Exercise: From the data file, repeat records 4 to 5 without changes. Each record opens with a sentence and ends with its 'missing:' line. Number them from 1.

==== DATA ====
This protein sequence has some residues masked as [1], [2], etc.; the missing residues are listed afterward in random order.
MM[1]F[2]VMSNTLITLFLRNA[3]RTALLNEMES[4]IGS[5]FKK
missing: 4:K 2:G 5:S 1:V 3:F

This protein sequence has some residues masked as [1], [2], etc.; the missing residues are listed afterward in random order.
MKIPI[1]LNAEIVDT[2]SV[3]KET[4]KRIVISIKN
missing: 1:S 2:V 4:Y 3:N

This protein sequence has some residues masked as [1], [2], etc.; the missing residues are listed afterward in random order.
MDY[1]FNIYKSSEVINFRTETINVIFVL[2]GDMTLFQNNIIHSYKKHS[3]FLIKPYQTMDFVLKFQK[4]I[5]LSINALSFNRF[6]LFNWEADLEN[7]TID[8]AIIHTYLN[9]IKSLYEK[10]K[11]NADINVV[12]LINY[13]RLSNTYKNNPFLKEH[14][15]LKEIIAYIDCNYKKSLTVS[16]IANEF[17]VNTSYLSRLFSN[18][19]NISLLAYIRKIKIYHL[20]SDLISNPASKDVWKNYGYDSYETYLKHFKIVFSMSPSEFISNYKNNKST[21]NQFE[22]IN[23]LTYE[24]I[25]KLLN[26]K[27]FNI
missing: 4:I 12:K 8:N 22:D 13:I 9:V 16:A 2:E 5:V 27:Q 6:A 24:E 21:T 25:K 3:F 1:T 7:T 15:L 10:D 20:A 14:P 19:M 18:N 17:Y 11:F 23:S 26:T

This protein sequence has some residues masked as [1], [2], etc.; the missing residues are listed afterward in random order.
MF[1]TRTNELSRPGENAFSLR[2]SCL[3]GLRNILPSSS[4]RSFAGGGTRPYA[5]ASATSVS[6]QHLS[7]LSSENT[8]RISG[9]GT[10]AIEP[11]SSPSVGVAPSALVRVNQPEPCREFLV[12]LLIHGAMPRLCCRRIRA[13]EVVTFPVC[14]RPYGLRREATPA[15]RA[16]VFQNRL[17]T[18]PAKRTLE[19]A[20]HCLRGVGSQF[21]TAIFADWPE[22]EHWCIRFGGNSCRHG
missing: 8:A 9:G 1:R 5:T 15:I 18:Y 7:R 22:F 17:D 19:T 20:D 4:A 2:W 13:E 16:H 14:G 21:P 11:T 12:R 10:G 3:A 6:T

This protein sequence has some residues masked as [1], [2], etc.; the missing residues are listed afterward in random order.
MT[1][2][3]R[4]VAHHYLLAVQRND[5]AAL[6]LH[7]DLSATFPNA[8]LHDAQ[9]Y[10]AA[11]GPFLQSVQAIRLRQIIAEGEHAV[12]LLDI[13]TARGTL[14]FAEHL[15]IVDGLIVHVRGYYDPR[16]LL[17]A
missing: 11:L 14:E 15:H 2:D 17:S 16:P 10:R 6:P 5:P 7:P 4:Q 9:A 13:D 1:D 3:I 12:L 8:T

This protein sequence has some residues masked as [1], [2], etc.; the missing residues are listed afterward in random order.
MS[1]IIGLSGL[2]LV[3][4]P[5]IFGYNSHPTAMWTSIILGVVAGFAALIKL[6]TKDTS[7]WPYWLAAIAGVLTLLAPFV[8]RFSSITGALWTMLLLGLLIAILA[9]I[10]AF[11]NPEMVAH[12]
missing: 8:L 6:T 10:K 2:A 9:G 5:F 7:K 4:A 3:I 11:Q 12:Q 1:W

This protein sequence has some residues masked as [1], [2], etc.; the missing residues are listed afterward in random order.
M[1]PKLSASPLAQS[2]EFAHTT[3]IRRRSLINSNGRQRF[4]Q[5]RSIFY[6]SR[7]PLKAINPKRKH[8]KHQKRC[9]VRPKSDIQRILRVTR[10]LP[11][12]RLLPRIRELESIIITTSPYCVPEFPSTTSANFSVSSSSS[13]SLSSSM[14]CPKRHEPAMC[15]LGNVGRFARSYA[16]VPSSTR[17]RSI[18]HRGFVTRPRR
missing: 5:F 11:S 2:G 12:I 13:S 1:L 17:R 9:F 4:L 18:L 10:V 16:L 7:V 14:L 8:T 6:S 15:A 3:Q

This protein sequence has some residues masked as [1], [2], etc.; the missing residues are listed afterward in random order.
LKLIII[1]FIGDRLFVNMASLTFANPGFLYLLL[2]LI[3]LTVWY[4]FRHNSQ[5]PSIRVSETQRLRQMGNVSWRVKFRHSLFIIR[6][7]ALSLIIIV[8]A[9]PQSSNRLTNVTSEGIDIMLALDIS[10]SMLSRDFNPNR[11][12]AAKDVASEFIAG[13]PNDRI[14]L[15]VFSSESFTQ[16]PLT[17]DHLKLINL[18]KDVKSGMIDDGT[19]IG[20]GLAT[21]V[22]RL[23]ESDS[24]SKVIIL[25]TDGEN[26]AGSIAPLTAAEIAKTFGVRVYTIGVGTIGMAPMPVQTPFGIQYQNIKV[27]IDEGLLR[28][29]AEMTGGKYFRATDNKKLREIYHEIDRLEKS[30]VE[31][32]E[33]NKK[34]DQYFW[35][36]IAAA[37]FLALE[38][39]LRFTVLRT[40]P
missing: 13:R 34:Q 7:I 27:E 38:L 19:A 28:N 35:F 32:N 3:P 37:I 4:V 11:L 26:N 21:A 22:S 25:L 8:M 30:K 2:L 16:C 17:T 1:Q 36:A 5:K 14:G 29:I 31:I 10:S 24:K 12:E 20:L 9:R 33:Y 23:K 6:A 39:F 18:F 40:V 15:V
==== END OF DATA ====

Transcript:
This protein sequence has some residues masked as [1], [2], etc.; the missing residues are listed afterward in random order.
MF[1]TRTNELSRPGENAFSLR[2]SCL[3]GLRNILPSSS[4]RSFAGGGTRPYA[5]ASATSVS[6]QHLS[7]LSSENT[8]RISG[9]GT[10]AIEP[11]SSPSVGVAPSALVRVNQPEPCREFLV[12]LLIHGAMPRLCCRRIRA[13]EVVTFPVC[14]RPYGLRREATPA[15]RA[16]VFQNRL[17]T[18]PAKRTLE[19]A[20]HCLRGVGSQF[21]TAIFADWPE[22]EHWCIRFGGNSCRHG
missing: 8:A 9:G 1:R 5:T 15:I 18:Y 7:R 22:F 17:D 19:T 20:D 4:A 2:W 13:E 16:H 14:G 21:P 11:T 12:R 10:G 3:A 6:T

This protein sequence has some residues masked as [1], [2], etc.; the missing residues are listed afterward in random order.
MT[1][2][3]R[4]VAHHYLLAVQRND[5]AAL[6]LH[7]DLSATFPNA[8]LHDAQ[9]Y[10]AA[11]GPFLQSVQAIRLRQIIAEGEHAV[12]LLDI[13]TARGTL[14]FAEHL[15]IVDGLIVHVRGYYDPR[16]LL[17]A
missing: 11:L 14:E 15:H 2:D 17:S 16:P 10:R 6:P 5:P 7:P 4:Q 9:A 13:D 1:D 3:I 12:L 8:T